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+%% Packages 
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+\usepackage{epsfig}
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+\usepackage{endnotes}
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+\usepackage{listings}
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+\lstset{numbers=left, frame=lines, tabsize=4, captionpos=b, numberstyle=\tiny}
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+\usepackage{url}
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+\usepackage{graphicx}
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+\usepackage{amssymb}
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+\usepackage{latexsym}
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+\usepackage{amsmath}
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+\usepackage{boxedminipage}
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+\usepackage{appendix}
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+\usepackage{clrscode}
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+\usepackage{fancyhdr}
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+\pagestyle{fancy}
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+
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+%% Pset author.
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+\newcommand{\PsetAuthorName}{Victor Costan}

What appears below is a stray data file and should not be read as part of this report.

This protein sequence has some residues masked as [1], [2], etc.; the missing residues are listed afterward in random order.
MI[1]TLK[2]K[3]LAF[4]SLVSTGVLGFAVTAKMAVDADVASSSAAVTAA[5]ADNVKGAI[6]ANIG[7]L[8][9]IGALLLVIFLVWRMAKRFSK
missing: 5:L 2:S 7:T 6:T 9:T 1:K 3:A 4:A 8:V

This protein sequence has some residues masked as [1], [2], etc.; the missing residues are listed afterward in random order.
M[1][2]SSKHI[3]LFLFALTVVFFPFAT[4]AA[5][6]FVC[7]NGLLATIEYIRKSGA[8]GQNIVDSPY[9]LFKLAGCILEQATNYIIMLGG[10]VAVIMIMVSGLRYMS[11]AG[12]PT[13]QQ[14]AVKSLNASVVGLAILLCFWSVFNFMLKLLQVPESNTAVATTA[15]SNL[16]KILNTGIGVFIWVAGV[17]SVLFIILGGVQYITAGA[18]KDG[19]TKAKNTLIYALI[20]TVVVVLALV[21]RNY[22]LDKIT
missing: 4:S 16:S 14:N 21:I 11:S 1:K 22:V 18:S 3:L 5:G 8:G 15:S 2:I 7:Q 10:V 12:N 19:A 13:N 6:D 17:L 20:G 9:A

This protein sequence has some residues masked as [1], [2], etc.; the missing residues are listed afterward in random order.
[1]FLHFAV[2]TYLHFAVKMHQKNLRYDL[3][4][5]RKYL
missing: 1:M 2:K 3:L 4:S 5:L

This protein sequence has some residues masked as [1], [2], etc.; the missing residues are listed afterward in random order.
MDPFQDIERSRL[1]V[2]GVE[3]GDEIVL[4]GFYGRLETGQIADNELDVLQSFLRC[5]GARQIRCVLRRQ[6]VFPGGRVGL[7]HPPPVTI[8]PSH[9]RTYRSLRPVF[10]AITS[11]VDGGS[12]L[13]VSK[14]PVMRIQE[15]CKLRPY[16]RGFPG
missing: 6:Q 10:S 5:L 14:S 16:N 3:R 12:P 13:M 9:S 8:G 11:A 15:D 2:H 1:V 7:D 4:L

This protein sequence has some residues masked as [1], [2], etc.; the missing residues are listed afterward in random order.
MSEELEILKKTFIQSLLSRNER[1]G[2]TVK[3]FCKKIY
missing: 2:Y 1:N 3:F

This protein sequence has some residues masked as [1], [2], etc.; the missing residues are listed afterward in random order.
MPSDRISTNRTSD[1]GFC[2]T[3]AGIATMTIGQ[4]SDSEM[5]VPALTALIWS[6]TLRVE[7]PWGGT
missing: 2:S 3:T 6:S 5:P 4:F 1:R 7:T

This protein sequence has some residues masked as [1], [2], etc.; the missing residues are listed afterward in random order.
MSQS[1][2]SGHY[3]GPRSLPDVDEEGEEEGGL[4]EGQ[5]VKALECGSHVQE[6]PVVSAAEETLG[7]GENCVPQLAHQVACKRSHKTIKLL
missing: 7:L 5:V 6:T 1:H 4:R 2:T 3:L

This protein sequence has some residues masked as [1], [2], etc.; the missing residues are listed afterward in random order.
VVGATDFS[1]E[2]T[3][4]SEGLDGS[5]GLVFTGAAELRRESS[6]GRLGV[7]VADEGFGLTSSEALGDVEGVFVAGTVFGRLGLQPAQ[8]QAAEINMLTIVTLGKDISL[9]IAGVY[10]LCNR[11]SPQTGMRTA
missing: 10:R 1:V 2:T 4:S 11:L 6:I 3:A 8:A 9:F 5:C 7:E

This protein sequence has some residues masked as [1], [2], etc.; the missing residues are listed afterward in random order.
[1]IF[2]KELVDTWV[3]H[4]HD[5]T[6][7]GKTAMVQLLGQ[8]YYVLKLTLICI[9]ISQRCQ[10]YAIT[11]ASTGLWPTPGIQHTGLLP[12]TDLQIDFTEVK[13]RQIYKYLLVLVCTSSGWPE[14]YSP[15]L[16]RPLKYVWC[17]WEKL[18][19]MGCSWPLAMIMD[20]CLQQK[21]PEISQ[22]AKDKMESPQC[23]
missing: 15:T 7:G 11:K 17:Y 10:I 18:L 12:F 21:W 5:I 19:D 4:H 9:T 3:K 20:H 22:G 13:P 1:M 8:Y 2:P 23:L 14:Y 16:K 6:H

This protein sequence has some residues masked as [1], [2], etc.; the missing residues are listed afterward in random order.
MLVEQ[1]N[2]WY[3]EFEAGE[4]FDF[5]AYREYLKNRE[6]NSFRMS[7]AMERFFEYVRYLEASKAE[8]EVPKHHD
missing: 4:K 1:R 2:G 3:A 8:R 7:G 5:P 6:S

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+\newcommand{\PsetAuthorEmail}{costan@mit.edu}
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+
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+%% Pset class and instance information.
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+\newcommand{\PsetTitle}{Problem Set 1}
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+\newcommand{\PsetDueDate}{September 14, 2009}
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+\newcommand{\PsetMainFile}{6.823/ps1/all.tex}
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+\newcommand{\PsetClassMetadata}{6.823/metadata.tex}
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+
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+
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+\input{\PsetClassMetadata}
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+\renewcommand{\leftmark}{\PsetAuthorName\space$<$\PsetAuthorEmail$>$}
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+\renewcommand{\rightmark}{\PsetClassNumber\space\PsetClassTerm\space\PsetTitle}
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+
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+\begin{document}
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+
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+\title{\PsetClassNumber\space\PsetClassTerm\space\PsetTitle}
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+\author{\PsetAuthorName}
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+\maketitle
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+
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+\input{\PsetMainFile}
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+\end{document}